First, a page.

Hadi had to over-ride his instinctive reaction to stop and continue to carefully empty the syringe. With the needle out he queried: ‘Seven years ago?’
‘Yes,’ she answered gripping the nurse’s hand, ‘He was transferred from Birmingham, as an emergency. We saved his eyesight. He’s come from Cornwall to see you.’
Hadi remembered and was curious to see how his stitches and scars had softened over the years.
‘He’s out the army now,’ continued Mrs Wilder, ‘He’s a carpenter. Makes boats. Beautiful they are, well, if I could see them properly. It’s thanks to you he can.’
Hadi thought about the great bear of a man with his shaved bull head. He couldn’t imagine him living a civilian life.
The nurse put a patch over Mrs Wilder’s eye. Hadi remembered her grandson being brought in. His body was pock-marked with shrapnel. His face had taken the brunt of the IED which had killed two others and blown the legs off a third. Andrew had worn glasses that offered some orbital protection and a helmet but still; his face was torn to ribbons.
Hadi first saw him disorientated with morphine. Andrew swore and made for a gun he thought he had. His huge hands grabbed Hadi’s in a crush that had to be unpeeled by two other doctors. Hadi looked in his bloodshot blue eyes and snapped: ‘I’m a doctor. I’ll try to save your sight but if you move a fucking muscle I’m gone.’
The swearing in English calmed him. Hadi watched bruises bloom on his hands as he explored the soldier’s eye injuries. Their faces were close enough for Hadi to
smell his stale medicalised breath. Then he’d asked for the soldier to be knocked out for in-depth stitching that included the right cornea. After two weeks Hadi watched him open his eyes and count the fingers held up across the room.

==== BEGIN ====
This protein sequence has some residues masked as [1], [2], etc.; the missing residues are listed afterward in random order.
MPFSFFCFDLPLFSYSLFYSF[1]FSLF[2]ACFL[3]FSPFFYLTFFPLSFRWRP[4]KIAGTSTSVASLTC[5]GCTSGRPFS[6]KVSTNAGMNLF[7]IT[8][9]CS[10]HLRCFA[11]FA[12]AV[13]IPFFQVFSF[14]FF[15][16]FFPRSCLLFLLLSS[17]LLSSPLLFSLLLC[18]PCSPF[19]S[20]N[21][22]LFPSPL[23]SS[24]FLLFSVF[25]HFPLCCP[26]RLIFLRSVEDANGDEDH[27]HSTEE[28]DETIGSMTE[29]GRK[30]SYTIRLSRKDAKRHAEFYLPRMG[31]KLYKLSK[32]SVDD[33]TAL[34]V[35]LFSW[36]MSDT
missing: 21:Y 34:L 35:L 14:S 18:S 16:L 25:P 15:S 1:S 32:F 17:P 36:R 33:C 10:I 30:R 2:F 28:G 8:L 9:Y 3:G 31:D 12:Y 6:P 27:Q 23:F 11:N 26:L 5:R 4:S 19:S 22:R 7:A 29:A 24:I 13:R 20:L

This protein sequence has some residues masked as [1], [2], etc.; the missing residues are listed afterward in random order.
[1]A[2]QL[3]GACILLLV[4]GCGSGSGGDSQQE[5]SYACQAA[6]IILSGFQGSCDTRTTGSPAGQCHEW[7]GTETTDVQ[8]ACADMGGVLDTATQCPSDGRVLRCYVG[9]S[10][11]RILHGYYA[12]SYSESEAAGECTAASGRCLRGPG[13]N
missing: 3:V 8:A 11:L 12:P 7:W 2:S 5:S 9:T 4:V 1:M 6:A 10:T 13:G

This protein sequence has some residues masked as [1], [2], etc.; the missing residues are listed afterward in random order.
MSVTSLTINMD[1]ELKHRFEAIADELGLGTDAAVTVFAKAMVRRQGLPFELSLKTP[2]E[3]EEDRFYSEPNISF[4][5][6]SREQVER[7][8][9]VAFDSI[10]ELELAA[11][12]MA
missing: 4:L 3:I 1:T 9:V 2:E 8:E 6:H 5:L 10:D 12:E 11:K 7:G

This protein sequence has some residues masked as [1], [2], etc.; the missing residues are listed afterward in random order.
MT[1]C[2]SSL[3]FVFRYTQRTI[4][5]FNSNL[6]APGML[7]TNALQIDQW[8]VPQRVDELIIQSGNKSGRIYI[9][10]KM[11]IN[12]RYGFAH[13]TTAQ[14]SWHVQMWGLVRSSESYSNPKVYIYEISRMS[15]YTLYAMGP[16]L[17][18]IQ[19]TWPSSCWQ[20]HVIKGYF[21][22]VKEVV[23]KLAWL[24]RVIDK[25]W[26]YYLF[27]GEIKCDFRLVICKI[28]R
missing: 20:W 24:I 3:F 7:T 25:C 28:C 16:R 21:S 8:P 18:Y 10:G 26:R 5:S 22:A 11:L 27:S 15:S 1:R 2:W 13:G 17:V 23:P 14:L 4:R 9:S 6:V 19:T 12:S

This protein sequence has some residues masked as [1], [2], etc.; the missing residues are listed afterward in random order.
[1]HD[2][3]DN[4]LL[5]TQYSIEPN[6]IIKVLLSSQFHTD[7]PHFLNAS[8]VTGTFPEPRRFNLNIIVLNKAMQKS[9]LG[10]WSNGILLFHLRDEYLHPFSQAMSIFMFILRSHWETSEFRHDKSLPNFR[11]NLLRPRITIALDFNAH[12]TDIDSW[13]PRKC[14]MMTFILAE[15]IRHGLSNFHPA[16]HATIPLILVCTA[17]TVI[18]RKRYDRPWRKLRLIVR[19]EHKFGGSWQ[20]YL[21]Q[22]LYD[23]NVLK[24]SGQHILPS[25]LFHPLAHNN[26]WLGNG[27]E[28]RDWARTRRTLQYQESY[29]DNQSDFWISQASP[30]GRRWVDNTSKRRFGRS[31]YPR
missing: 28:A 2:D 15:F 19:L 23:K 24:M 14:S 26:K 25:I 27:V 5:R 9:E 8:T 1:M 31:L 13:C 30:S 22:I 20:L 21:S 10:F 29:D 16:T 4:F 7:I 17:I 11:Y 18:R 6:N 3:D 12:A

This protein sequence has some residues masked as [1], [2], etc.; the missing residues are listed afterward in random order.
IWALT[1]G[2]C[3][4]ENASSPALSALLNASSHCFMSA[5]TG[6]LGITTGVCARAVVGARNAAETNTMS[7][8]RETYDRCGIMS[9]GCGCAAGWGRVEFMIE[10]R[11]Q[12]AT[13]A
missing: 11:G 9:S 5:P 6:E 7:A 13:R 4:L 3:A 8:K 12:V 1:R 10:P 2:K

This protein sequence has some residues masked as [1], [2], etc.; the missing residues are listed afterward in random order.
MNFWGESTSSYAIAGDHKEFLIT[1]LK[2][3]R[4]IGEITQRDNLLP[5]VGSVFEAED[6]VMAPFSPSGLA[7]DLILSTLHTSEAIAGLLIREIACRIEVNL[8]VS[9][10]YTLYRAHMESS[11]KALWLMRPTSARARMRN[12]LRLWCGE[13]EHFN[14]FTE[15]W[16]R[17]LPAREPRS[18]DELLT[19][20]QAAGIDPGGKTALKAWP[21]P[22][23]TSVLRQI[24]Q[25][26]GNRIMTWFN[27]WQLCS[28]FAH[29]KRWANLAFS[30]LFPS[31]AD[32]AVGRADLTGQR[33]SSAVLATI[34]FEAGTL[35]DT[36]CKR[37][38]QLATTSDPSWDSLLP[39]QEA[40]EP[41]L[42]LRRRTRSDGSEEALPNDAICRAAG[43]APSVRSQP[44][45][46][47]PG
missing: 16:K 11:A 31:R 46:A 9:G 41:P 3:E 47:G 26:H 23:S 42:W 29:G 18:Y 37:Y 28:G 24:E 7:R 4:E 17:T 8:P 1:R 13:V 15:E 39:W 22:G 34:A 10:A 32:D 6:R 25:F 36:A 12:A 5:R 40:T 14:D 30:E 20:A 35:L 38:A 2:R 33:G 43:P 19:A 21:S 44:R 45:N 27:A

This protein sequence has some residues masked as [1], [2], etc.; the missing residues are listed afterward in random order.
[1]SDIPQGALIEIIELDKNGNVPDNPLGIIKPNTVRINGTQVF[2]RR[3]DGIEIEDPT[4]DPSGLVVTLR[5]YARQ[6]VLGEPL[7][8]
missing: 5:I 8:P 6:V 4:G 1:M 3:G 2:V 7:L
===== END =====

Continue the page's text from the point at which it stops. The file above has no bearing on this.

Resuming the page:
‘Are you Muslim?’ Andrew had asked.
‘Born one and will die one but don’t live like one,’ replied Hadi who was partial to whisky and didn’t attend mosque.
‘They hate us,’ he slumped back on his bed. ‘I’ve lost ten friends and seen eighty injured. What fucking for? ‘
Hadi said nothing but mulled it over. After 7/7 he volunteered for Medecins Sans Frontiers. His wife and parents were incandescent. They wanted him safe in London. But it didn’t feel safe.
There was a knock on the clinic door and Mrs Wilder put out her hand. There stood the blonde curly-haired smiling Andrew who filled the frame. Hadi held out his hand and said: ‘How are you?’
Andrew stepped in and the room shrank. His face under bright fluorescent lights was grittily pockmarked; mostly on the right side where little black grains disappeared into stubble. Hadi’s intricate 200-plus stitches had softened. The skin was almost lineless after the explosion’s intense heat scoured its surface. His dark blonde eyebrows were patchy and eyelashes sparse but he looked young and surprised. Hadi focussed on the eyes and they stated healthy.
Andrew’s meaty hand gently shook Hadi’s; enveloping his fairy fingers. You never forget eyes.